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Chocolate Cheesecake with Oreo Cookie Crust

I’ve found most chocolate cheesecakes to be on the dry side, but not this one.  This one, which contains just a hint of coffee flavor, is moist and creamy and downright delightful.

The crust is made with Oreo cookies, a little bit of confectioner’s sugar and butter.  Yummy.

Chocolate CheesecakeRich and creamy, perfect with a cup of coffee.


Crust

  • 24 vanilla-filled chocolate sandwich cookies (e.g., Oreos)
  • 1/4 cup confectioners' sugar
  • 6 tablespoons melted butter

Filling

  • 1/2 cup milk
  • 2 cups semisweet or bittersweet chocolate chips
  • 1 teaspoon espresso powder, optional; for enhanced flavor
  • 24 ounces (3 standard packages) cream cheese, at room temperature; reduced-fat is fine
  • 1 cup granulated sugar
  • 4 large eggs, at room temperature
  • 1 teaspoon vanilla extract
  • 2 tablespoons all-purpose flour

Instructions

  1. Preheat the oven to 375°F. Lightly grease a 9" spring form pan.
  2. To make the crust: Crush, grind, or otherwise pulverize the cookies together with the sugar; a food processor works well here. If desired, set aside about a tablespoon of the crumbs to garnish the finished cake.
  3. Add the melted butter, processing briefly or stirring until the mixture is evenly crumbly. Press the moist crumbs into the bottom and partway up the sides of the prepared pan.
  4. Bake the crust for 15 minutes. Remove it from the oven, and set it aside as you make the filling.
  5. Reduce the oven heat to 350°F.
  6. To make the filling: Combine the milk and chocolate chips in a small saucepan or microwave-safe bowl or large cup. Heat, stirring frequently, until the chips melt and the mixture is smooth. Remove from the heat, stir in the espresso powder, and set the mixture aside.
  7. In a large mixing bowl, beat together the cream cheese and sugar at low speed, until thoroughly combined. Scrape the bottom and sides of the bowl, and beat briefly, just until smooth.
  8. Add the eggs one at a time, beating to combine after each one.
  9. Stir in the vanilla, then the flour.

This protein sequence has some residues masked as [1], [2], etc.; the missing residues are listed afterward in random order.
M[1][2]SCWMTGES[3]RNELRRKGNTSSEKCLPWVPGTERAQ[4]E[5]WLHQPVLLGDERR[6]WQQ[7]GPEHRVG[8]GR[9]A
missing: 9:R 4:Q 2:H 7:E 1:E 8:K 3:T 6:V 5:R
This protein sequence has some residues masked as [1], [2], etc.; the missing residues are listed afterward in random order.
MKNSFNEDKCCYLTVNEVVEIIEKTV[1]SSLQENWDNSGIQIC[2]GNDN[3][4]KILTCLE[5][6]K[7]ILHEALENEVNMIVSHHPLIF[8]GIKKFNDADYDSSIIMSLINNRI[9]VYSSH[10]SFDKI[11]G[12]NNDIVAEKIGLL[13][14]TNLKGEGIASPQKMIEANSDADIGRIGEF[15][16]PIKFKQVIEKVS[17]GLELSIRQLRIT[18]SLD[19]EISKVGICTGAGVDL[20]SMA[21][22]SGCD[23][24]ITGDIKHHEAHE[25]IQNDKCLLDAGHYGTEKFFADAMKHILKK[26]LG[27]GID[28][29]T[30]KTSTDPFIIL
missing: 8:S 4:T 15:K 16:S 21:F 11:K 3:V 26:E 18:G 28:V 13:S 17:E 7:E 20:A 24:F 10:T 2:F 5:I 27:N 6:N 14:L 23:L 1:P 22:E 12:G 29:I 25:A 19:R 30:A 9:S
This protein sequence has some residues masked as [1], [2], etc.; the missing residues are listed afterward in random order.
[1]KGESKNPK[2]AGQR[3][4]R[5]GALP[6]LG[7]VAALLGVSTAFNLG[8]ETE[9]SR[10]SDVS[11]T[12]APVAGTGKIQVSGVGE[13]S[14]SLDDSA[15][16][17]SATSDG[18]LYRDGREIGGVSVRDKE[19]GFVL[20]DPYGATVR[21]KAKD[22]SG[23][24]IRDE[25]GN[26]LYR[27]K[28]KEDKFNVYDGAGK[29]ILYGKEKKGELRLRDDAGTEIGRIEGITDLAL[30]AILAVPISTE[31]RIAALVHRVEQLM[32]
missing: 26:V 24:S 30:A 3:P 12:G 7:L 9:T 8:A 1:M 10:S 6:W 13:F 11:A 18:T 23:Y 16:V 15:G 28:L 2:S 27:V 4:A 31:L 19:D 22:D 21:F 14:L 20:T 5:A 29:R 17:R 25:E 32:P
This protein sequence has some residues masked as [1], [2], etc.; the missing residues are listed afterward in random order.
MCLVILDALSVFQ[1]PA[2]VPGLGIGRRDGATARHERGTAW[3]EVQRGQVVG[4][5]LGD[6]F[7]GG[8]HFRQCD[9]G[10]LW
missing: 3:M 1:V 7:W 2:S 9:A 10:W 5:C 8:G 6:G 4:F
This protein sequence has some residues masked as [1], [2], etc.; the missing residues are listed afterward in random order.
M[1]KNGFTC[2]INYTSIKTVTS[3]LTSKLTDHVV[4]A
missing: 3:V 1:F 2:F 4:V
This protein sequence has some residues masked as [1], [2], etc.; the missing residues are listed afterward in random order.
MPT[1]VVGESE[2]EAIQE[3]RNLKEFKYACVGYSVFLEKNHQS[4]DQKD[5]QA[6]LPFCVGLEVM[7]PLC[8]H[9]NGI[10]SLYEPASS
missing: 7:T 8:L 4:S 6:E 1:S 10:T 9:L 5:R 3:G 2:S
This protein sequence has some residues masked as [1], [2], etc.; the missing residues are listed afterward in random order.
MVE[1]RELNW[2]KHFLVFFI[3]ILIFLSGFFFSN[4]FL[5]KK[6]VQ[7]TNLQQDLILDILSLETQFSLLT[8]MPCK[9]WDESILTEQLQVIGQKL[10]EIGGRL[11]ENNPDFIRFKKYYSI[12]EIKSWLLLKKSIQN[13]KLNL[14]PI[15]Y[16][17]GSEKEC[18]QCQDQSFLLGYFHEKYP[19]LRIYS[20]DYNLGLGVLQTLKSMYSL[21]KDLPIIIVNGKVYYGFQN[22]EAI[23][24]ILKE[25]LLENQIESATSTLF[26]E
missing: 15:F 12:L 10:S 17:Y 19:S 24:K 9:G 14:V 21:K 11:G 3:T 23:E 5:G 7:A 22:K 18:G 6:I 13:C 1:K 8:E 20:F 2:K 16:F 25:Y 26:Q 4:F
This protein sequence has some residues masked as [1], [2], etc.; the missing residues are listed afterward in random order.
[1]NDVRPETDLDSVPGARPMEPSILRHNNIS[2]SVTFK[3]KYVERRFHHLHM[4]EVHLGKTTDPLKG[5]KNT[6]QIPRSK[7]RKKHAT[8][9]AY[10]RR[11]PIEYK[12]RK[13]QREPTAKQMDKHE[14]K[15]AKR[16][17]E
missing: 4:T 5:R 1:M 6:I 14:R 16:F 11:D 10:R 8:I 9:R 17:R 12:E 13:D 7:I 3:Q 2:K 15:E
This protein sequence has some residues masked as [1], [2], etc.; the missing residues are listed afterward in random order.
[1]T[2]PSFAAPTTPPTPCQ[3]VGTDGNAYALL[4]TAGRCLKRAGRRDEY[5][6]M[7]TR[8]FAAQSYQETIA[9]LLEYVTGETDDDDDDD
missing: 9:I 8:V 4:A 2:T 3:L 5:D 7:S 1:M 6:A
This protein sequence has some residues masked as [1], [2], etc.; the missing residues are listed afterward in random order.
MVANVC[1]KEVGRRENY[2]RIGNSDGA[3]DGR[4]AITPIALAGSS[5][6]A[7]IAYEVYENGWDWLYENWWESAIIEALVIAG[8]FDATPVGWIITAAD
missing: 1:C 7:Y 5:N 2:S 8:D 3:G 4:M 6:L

10. Add the chocolate/milk mixture, beating slowly until thoroughly combined. Scrape the bottom and sides of the bowl; beat briefly, just until smooth.
  11. Pour the batter atop the crust in the pan.
  12. Bake the cake (remember, the oven temperature should be 350°F) for 45 to 50 minutes, until a toothpick inserted into the cake 1" from the outside edge comes out clean. A digital thermometer, inserted at the same point, should read 175°F. The center may not look set; that's OK.
  13. Turn off the oven, crack the door open several inches, and allow the cake to cool in the oven for 1 hour. Remove the cake from the oven, and set it on a rack to finish cooling. When it's completely cool, cover the cake, and refrigerate it until ready to serve.
  14. Garnish the cake with the reserved crumbs, if desired. Serve it in small slices, with whipped cream and berries.
  15. Yield: one 9" cake, 16 to 24 servings.

Notes:

  • To prevent cracking, allow the cheesecake the full hour to partially cool in the turned-off oven.  This is very important.  Cheesecakes have to cool very gradually.  I wasn’t able to do this and had to remove it about 20 minutes earlier than desired, and it formed a deep crack.  (Which explains why I had to put whipped cream on top.)
  • As soon as you turn the oven off, run a knife around the top edge of the cheesecake to loosen it from the pan.  This, too, will help prevent cracking because cheesecakes shrink as they cool.  Then leave it in the oven for the full hour.
  • If the cheesecake does crack, just cover it with a bit of whipped cream.  Cracking is unsightly, but it doesn’t affect the flavor
  • I personally do not do the toothpick test.  This encourages cracks to form when the cake starts to cool.  To test for doneness, jiggle the cake very slightly.  If the center looks loose and “liquid-y,” bake another 3-5 minutes.  If the cake is fully cooked, the center will appear soft and not set, but it won’t jiggle like liquid.  It will firm up as it cools. 


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